Brooklyn DA Works To Overturn His 'Legacy Of Disgrace'
SCOTT SIMON, HOST:
Earlier this week, a man walked free from a court nearly 30 years after he'd been wrongly convicted of a murder. David McCallum was 16 years old when he was sent to prison along with William Stuckey. Both men were convicted of murder in 1986. William Stuckey died in prison, but Mr. McCallum continued to fight to clear his own name. In January, his lawyer sent a letter to the Brooklyn District Attorney, Kenneth Thompson, who'd just taken office. The DA looked into the case and decided to reopen it. And since then, he's instituted review of a number of cases from the 1980s and '90s. District attorney Kenneth Thompson joins us from our studios in New York. Mr. Thompson, thanks so much being with us.
DISTRICT ATTORNEY KENNETH THOMPSON: Thank you for having me.
SIMON: What did you see that led you to move to reopen this case?
THOMPSON: What I saw was that there was no evidence linking David McCallum or Willie Stuckey to the abduction and to the murder of Nathan Blenner other than their confessions. And their confessions were very short and they contained false-fed facts. That led me and members of my conviction review team to conclude that the confessions were false.
SIMON: You've been quoted as saying that you inherited a legacy of disgrace when you took office.
THOMPSON: I am honored to be the district attorney of Brooklyn. But with respect to wrongful conviction cases, I have inherited a mess. I am currently investigating over 100 claims of wrongful convictions. Those numbers are staggering. And that's why I created the conviction review unit, and was able to convince a very prominent, well-respected law professor, Ron Sullivan, who's a law professor at Harvard Law School, to come down to Brooklyn and run my unit.
SIMON: How do you go to the family of a victim of the original crime and tell them that the person or persons they thought killed their loved one didn't?
THOMPSON: That was the hardest thing I had to do to. To sit down with the Blenner family and to let them know that the two defendants whom they believed for 29 years were responsible for the abduction, robbery and murder of their son and brother were wrongfully convicted was extremely difficult. And I pledged to them that I would do all I could to pursue the leads that we do have because we have leads to try to hold the people who killed him responsible.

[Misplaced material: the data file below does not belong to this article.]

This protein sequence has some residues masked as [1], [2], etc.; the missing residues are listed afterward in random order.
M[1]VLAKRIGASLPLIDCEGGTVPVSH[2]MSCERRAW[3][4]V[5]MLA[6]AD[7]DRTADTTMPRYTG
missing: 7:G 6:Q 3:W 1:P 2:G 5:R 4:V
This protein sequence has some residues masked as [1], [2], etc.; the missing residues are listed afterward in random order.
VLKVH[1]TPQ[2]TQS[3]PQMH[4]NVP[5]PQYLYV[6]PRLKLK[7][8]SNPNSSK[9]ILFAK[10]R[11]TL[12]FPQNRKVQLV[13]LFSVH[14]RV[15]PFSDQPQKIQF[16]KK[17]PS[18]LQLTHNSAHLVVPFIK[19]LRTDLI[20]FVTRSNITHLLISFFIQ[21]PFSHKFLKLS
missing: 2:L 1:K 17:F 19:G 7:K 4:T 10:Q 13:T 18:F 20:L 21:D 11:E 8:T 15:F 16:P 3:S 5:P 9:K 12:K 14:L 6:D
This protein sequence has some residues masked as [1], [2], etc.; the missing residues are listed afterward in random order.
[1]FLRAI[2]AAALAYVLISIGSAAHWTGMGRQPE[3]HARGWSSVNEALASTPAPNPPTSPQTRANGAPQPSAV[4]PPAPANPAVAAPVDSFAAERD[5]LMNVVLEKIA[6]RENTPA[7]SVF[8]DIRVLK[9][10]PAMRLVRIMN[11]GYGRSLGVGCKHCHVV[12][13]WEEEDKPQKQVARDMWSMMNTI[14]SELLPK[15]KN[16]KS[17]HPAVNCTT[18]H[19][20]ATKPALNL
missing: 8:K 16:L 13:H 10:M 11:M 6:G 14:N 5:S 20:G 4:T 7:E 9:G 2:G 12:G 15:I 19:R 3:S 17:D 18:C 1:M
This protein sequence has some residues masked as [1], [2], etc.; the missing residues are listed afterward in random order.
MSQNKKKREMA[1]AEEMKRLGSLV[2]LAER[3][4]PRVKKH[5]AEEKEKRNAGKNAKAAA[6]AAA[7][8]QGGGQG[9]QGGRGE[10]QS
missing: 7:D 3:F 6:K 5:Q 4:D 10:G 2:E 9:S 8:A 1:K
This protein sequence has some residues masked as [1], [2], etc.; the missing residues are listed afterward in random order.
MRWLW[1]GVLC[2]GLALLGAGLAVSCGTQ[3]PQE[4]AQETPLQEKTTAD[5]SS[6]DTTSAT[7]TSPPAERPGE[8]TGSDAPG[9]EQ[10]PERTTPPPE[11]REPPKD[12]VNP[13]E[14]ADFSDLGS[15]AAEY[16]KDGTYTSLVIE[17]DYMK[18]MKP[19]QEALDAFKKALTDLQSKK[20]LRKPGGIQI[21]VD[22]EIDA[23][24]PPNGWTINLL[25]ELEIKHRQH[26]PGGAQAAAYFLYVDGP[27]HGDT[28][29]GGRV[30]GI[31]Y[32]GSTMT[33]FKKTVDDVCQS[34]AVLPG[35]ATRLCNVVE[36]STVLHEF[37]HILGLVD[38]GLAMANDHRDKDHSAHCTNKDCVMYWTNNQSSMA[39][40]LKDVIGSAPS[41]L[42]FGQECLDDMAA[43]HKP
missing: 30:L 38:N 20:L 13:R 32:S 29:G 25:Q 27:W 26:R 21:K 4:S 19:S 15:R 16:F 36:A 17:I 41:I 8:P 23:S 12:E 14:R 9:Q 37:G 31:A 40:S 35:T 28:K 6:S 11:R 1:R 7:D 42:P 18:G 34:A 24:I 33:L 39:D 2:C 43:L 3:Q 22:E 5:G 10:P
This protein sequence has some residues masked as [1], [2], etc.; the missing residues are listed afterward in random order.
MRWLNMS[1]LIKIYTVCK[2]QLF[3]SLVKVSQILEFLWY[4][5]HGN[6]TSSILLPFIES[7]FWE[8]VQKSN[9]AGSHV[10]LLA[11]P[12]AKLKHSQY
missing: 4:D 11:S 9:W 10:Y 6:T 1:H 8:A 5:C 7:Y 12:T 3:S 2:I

SIMON: How does a conviction review unit go about the business of looking at so many cases?
THOMPSON: Well, when I started in January, what surprised me is that I have over 500 prosecutors in my office and only two were assigned to review these wrongful conviction claims. I thought that that was ridiculous, and so I went about to build a real conviction review unit. And now I have 10 prosecutors who no longer prosecute cases. They come to work every day and they focus on these cases. They review transcripts. They work closely with the team of investigators I've assigned to the unit. And so it's a painstaking process. But it's critical for us to get this right because I must make sure that we do not release any murderers back into the community. And everyone who raises their hand and says that they were wrongfully convicted, they're not speaking the gospel.
SIMON: Are there police officers and prosecutors who might face criminal charges depending on what you find?
THOMPSON: Well, that's a possibility. But you have to keep in mind that many of these cases are 20 years old, and so it won't be easy to bring charges here because of statute of limitation issues and also because many of these witnesses have died. And so it's hard.
SIMON: Mr. Thompson, to go through this material, does that make you wonder if you have an office that has substantially changed in the 30 years that have gone by?
THOMPSON: I think the office has changed just like Brooklyn has changed a lot. But one thing that should be constant and should've been constant from day one is the importance to do justice as a prosecutor. And so when I called Willie Stuckey's mother the other night to tell her that we were going to vacate his conviction, all I can hear on the other end of the phone was her crying hysterically because she said her son was actually 15 when he was arrested, not 16, and he lost his life in prison. And to tell her that we were going to vacate his conviction was more than she could bear because she no longer has him. But hopefully now she has his good name back.
SIMON: Kenneth Thompson, the district attorney of Brooklyn, New York. Thanks very much for being with us.
THOMPSON: Thank you so much.
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